The temperature drops somewhat in the slow movement (famously given a desolate, almost funereal air by Sviatoslav Richter’s choice of tempo), though the atmosphere is restrained and meditative rather than cold and melancholy. The bass line, whose rhythmic ostinato figure maintains the underlying sense of forward motion in the outer sections, is well delineated and never obscured by too much pedal. And it is that rising bass figure, over which the melody is simply yet elegantly shaped, which also saves the music from becoming too sombre. The middle section, in warm A major, is rather passive. I would have liked a greater sense of exaltation: it feels a little held back and occasionally ponderous. The coda however is sensitively managed, ending on a rising arpeggio in radiant C-sharp major.

If the opening movement unfolds like a great river plotting its final course, the third movement is as bright and playful as a mountain stream. Hamelin captures its bubbling, quixotic character, responding neatly to the harmonic sidesteps and shifting registers. A change of mood is signalled in the minor key Trio, whose fzp bass accents and syncopations in the right hand suggest an exotic and rather menacing dance or ländler, but the former ebullience is quickly restored in the return to the Scherzo, preparing the way for the finale.

It is in the finale that Hamelin has the greatest opportunities for virtuosity, yet there is restraint and sensitivity here, just as in the opening movement: supple responses to the shifting moods and harmonies, the second subject melody lyrically shaped, the dotted rhythms dance gracefully, and some colourful voicings give this movement playfulness and vigour. The occasional places where the tempo presses forward somewhat unexpectedly lend a slightly breathless sense of urgency, while the coda is bright, robust and positive.

Coming after the expansive D960 (other programmes may place these works the other way round), the Impromptus D935 also have the sense of a sonata in four contrasting movements. The fourth of the set has a toe-tapping vigour and wit, a darkly lit Hungarian dance (remember these pieces were written the year before the final sonatas in the aftermath of Winterreise), the third is graceful and mercurial, occasionally tongue-in-cheek, and the second tender and intimate.

The F minor Impromptu, the first of the set, has an orchestral grandeur offset by the tender duetting passages. Purists will balk at the addition of a “new” coda, written by Hamelin himself, who regards the score “a frozen moment in time“. His justification for adding a coda in this instance is that the work “basically finishes without a coda“, and while he believes that one should not stray too far from what the score says, it is sometimes “permissible to go a little bit away from it“. Certainly, it’s an interesting addition, perhaps more akin to Schumann than Schubert in its romantic textures, and it picks up the duetting fragments from the main body of the work. For me it just feels too unexpected.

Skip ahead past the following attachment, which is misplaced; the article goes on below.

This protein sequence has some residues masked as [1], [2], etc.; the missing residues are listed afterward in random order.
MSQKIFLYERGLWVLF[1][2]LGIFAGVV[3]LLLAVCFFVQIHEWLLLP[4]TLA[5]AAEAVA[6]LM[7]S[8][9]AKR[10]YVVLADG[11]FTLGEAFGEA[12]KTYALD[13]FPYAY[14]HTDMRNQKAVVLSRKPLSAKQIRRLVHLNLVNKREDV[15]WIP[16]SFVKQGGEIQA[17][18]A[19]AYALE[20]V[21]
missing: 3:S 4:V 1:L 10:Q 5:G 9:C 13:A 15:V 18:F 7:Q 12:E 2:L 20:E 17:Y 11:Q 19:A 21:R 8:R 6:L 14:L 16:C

But perhaps the most unexpected aspect is Hamelin’s decision to record late Schubert, given his predilection for more virtuosic/unusual repertoire. It’s a bold move, because the Sonata D960 holds such an important place in the repertoire and the hearts and minds of pianists, listeners and commentators. Do we need another recording of the D960? Does it matter that many others have also recorded it and others are waiting to record it in the future? I don’t think so, because the music is there to be played and this recording will enter the great catalogue of Schubert recordings to give pleasure to listeners. It may not be to everyone’s taste –  no recording ever could be – but there’s an eloquence and sensitivity in Hamelin’s approach to this music which is satisfying and committed.


Recording details: May 2017
Concert Hall, Wyastone Estate, Monmouth, United Kingdom
Produced by Andrew Keener
Engineered by Simon Eadon
Release date: 27 April 2018
Total duration: 81 minutes 48 seconds

Informative and readable liner notes by Richard Wigmore

 

Franz Peter Schubert
Franz Peter Schubert

Schubert wrote two sets of Impromptus (D899 and D935). Composed in 1827, his post-‘Winterreise’ annus mirabilis, a year of fervent creativity, the Impromptus remain some of his most popular piano works, particularly the first set and the third of the D935 (a set of variations based on the ‘Rosamunde’ theme from his opera of the same name). The first set tend to be performed more frequently and I have occasionally heard both sets in the same concert, with a selection of the Moments Musicaux slotted in between them.

The word “Impromptu” is misleading, suggesting a small-scale extemporaneous salon piece. In fact, all of Schubert’s Impromptus are tightly-knit and highly cohesive works, and the longest lasts over ten minutes. Schubert did not invent the term “impromptu”: Jan Vorisek, the Bohemian composer living in Vienna, published the first impromptus in 1822, and the term was assigned to Schubert’s works by his Viennese publisher. When he sent out his second set of Impromptus, Schubert numbered them five through to eight. Schumann posited that Schubert may have had something much larger in mind when he composed the D935 set, and even suggested that the key sequence of the four pieces formed a piano sonata in all but name. Certainly the F minor Impromptu (the first of the D935 – the set ends with another F minor impromptu) has the grandeur and scale one expects from a piano sonata from this period but all four works also stand alone, each distinct in their own right.